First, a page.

With organisations such as NESTA and Arts Council England, and now global corporations such as Google, devoting increasing resources to the exploration of digital in the arts we take a look at some innovative projects and ask what the implication will be as technology draws artists, producers and marketers ever closer together.
In May of this year the Royal Shakespeare Company (RSC) announced a partnership with Google Creative Labs and a plan to perform A Midsummer Night’s Dream over three days in real time. The audience for the performance was to be simultaneously small and huge, achieved by deconstructing the narrative and events of the play and portraying them to a global audience through online commentary, rich media and live streaming, all collated and presented though a Google+ community page. The events culminated in a wedding on the third day in front of a live audience.
This was the RSC’s second venture into digital drama following Such Tweet Sorrow, a twitter reimagining of Romeo and Juliet in 2010.
By and large Midsummer Night’s Dreaming was a success, reaching global audiences, drawing consistent engagement with digital commentary and achieving large video views, but it hasn’t been without criticism. For instance, collaboration with Google has been slated as being little more than a promotional gambit for its own social platform - Google+.
Tom Uglow, Director of Google's Creative Lab, said: "Google loves thinking big and we wanted to reimagine A Midsummer Night's Dream for a digital age. Adding a little of our digital fairy dust to the magic of the RSC ... allowing people who can't visit to experience and interact with the play via Google+."
Others have been less sure about the merits of the project. With Dominic Cavendish wondering “how two companies, giants in their fields, could produce an experience at once so immense and trifling”. Critics argue that a fragmented, bite-sized re-imagining of the play panders to the misperception that modern, and especially younger audiences, have smaller attention spans, resulting in the dumbing down of theatrical content and a less fulfilling experience.
However, project director Geraldine Collinge argues that by re-imagining narrative structures we can start to think about how the play would be presented if written today. She likens the way digital material is presented to how we would respond to real-life news events - responding to them in the context of others’ responses: “The question isn’t 'How do we share A Midsummer Night’s Dream with a new audience?' It’s 'How do we engage a new audience with it?' This is a communal event not a streaming event. When social media works it’s about a conversation – when it doesn’t work it’s about a broadcast.”
Rather than being confusing and inaccessible, Collinge thinks that new digital tools can bring a richer contextual understanding to a play that can’t be gained through just one reading or sitting. This is provided by rich media, a ‘cast’ of thirty-five specially-created virtual characters and interaction between them and other ‘audience members’.
Dan Reballeto, who played Puck, admits that some people found the project and the variety of media confusing, but argues; “It required a bit of familiarity with Google+ and a willingness to engage with the technology just as you need to be ready to engage with the language when you see the play.”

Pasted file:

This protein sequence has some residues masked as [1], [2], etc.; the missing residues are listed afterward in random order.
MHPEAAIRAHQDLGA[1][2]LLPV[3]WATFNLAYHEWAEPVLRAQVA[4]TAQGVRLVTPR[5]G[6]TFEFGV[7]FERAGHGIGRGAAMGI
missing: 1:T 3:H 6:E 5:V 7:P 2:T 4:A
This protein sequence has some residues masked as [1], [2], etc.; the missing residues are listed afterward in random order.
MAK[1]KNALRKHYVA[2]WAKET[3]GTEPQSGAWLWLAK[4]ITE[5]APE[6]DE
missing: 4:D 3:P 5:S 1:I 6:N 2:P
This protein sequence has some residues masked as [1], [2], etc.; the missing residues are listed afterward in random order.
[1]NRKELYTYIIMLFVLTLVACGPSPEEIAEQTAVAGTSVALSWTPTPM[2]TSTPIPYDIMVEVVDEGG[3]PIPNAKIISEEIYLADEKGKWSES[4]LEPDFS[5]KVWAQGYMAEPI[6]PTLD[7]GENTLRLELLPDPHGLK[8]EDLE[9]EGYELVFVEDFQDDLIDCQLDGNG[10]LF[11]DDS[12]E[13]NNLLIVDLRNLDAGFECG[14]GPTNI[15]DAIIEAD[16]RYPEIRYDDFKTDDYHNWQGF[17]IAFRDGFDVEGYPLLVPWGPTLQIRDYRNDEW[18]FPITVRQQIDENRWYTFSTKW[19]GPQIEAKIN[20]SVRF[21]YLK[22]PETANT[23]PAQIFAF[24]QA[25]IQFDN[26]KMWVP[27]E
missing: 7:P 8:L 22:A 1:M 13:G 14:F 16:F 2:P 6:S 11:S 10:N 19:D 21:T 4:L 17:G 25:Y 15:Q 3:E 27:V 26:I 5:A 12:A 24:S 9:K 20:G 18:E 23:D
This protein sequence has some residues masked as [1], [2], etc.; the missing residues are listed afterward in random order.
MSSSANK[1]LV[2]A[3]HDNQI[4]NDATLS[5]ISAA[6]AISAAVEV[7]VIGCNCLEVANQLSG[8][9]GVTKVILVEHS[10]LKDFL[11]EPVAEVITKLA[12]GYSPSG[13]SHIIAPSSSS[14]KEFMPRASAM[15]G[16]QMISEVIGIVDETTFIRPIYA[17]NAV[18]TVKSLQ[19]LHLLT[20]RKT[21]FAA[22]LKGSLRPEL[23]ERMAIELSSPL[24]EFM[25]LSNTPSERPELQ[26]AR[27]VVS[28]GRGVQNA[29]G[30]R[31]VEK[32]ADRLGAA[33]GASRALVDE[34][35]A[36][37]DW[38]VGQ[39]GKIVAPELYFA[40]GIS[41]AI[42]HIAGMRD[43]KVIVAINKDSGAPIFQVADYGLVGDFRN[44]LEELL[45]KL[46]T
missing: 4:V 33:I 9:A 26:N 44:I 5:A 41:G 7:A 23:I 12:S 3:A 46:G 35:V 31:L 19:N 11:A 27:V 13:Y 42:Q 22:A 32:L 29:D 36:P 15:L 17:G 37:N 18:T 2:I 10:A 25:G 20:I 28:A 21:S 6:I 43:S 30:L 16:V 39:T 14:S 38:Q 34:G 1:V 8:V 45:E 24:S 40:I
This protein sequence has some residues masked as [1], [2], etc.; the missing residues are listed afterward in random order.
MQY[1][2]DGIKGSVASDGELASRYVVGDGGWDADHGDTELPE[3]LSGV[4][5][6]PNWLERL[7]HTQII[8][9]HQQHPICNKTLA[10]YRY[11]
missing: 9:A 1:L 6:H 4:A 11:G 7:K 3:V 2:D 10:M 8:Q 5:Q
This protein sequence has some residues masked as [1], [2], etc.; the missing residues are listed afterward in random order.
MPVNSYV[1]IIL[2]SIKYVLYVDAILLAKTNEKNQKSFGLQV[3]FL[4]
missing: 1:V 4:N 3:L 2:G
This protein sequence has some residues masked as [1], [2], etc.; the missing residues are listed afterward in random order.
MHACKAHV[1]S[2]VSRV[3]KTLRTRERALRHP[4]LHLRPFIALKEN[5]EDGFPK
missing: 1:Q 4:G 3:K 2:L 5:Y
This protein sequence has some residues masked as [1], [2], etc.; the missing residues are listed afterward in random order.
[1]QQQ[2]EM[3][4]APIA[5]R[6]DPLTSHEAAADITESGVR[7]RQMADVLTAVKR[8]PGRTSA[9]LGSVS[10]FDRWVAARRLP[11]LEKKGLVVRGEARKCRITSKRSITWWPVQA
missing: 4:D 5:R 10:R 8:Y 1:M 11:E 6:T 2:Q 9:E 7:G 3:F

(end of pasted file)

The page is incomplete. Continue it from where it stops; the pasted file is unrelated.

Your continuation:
Other organisations are leading the field in the conception of entirely new performances that are rooted in digital technology. One such organistion is National Theatre Wales (NTW) who use the slogan ‘everything we do starts with a conversation’, and achieve this by embedding digital techonology at the very heart of their culture. Firstly, digital is central to the way NTW conceive of and create productions and content, primarily through their online community, which currently has over four thousand members who are “passionate about theatre [and who] come together to discuss, debate and collaborate”.
NTW’s The Radicalisation of Bradley Manning took the idea of live theatre streaming, as pioneered by NT Live, and Globe on Screen, and recreated it as a broadcast of CCTV-style feeds observed by audiences worldwide. Uniquely, viewers could chat and tweet alongside and were provided with links relevant to the content.
In Branches: the Nature of Crisis, NTW took performance, video and interactivity to another level, simultaneously streaming a live performance from a forest in North Wales to Cardiff, and from Cardiff onto the BBC’s thespace.org digital arts portal, whilst receiving SMS participation from the audiences and combining the feeds.
All of these projects engage with the modern audience’s expectation to be able to interact with theatre and art in similar ways to news events, television and music. They reflect the more immediate way in which audiences respond to theatre; offering and sharing interpretation, criticism and recommendations. Marrying the liveness of theatre with the immediacy of the social web seems like an obvious step to take.
Traditionally, the tools used by artists and those by marketers were separate, with individual budgets and different audience objectives. However, digital is increasingly pulling the two closer together, as the same technologies are drawn upon. More than ever before technology is creating richer performances, disseminating them to wider audiences and, crucially, enabling audiences to respond instantly.
Digital innovation in the arts is rapidly increasing in an effort to match and surpass its commitments to audience development, whilst pushing the boundaries of what art means. The creation of partnerships between artists, producers and technologists means that the sometimes grey area between art and marketing is sure to become a fertile ground for creativity.